Bahar Rumelili’s article in this forum raises several important issues related to the study of anxiety in International Relations (IR). One of these is that anxiety can facilitate a redefinition of identities and break with long-held feelings of animosity in favour of new, emancipatory and more conciliatory ways of being. However, empirically it seems that attempts to deal with anxiety through securitisation and populist and nationalist frameworks that offer ideological and moral certainty tend to be more successful. Why is the kind of novel change in international politics that existentialists suggest anxiety has the potential to bring about relatively rare? This article reflects on this question and explores the links between anxiety and creativity by consulting the work of the existentialist anxiety theorists Rollo May and Paul Tillich. It outlines how anxiety is related to creativity and suggests that part of the answer to the question addressed in this article is that creative and novel ideas are often seen as threatening, while familiar ideas appear easier to embrace. The article also argues that IR, and the practice of international politics that it informs, has long been dominated by ideas that impede initiatives seeking to face anxiety.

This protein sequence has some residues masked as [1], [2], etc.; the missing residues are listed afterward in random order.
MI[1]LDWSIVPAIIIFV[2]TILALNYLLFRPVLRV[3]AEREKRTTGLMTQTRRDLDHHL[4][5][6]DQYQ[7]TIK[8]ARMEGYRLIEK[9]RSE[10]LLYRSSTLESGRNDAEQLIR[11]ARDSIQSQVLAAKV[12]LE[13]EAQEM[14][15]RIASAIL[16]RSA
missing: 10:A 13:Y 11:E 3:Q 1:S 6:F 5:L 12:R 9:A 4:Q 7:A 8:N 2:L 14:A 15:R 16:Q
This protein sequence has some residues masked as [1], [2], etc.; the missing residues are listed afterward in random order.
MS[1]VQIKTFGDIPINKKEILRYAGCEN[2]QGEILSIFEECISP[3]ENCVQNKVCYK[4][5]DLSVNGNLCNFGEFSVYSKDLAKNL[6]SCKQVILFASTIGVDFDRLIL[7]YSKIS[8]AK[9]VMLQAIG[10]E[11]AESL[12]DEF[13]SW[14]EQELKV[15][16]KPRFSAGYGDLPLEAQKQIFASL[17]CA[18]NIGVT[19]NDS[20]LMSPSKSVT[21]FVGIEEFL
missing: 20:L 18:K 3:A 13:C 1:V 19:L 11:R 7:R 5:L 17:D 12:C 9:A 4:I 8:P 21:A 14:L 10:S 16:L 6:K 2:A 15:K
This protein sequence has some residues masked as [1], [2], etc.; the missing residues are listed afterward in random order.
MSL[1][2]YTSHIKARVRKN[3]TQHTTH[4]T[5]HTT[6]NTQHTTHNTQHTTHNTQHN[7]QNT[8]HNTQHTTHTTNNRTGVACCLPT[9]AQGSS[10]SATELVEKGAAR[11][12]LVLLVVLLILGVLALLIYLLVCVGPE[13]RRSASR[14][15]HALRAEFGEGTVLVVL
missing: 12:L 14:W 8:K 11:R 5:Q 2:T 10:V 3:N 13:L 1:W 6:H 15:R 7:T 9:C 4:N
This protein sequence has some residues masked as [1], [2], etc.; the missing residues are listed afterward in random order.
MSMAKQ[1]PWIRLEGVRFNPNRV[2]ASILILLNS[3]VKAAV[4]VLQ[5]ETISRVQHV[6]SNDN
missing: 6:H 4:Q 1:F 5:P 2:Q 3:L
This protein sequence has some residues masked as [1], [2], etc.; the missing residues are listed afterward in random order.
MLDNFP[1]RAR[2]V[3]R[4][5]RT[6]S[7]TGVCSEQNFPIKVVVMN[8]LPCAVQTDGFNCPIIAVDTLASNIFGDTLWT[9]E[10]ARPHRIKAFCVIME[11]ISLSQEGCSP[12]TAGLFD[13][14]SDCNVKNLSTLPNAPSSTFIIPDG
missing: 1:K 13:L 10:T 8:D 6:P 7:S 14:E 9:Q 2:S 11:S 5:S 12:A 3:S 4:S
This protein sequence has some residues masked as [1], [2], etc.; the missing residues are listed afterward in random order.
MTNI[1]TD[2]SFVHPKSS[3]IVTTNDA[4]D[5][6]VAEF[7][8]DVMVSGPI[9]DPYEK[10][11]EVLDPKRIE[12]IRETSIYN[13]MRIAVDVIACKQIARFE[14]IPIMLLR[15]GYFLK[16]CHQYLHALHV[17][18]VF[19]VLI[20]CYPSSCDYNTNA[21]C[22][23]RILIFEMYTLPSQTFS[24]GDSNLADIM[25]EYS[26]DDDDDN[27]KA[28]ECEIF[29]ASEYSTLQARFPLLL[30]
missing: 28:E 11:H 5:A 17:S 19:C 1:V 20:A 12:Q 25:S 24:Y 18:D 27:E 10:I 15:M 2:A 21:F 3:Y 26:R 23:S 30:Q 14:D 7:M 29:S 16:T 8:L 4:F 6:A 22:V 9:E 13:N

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Gustafsson, K. Why is anxiety’s positive potential so rarely realised? Creativity and change in international politics. J Int Relat Dev 24, 1044–1049 (2021). https://doi.org/10.1057/s41268-021-00224-0